Application programming interfaces (API) are heavily used everywhere in most modern programming: they allow developers to reuse functionality and build software faster. Unfortunately, there are no formally-defined specifications for most APIs, and these APIs are complex and non-trivial to use. As such, misuse of APIs are a source of defects and vulnerabilities. There is little automated tools support to help a developer verify correct usage since most tools don’t understand the semantics of the APIs being used. Manually writing rules for all the API functions and building custom checkers in static analysis tools is time consuming and doesn’t scale.
GrammaTech was contracted by the Department of Homeland Security to investigate possible solutions to automate the detection of API usage anomalies. In this ongoing project, GrammaTech analyzes a large body of code to detect API usage patters to discover what APIs existed and how they were used. The large body of code, a “code corpus”, consists of about 7000 C/C++ projects and about 498 million lines of code. Using the rules automatically inferred by this endeavor, GrammaTech was able to use CodeSonar to detect API anomalies in new code.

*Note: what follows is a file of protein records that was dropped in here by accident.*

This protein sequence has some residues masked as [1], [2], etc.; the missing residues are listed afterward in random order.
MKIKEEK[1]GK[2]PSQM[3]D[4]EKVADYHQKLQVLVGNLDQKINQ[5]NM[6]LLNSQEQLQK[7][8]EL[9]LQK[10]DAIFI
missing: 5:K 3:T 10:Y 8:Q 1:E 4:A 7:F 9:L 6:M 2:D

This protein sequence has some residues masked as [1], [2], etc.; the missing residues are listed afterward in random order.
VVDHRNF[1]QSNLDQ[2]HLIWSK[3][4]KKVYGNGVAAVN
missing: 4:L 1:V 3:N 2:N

The analysis of the code corpus is only done occasionally, given its large computation requirement, and the general statistical nature of the code corpus does not change frequently. However, the rules generated automatically can be used in a normal static analysis to uncover API usage issues that were previously undetectable. These new rules can uncover security vulnerabilities, memory leaks and other critical errors. The following video does a great job of explaining the analysis process and provides some example of the API anomaly detection in use:
Interested in learning more? Read our guide "Embedded Software Design: Best Practices for Static Analysis Tools"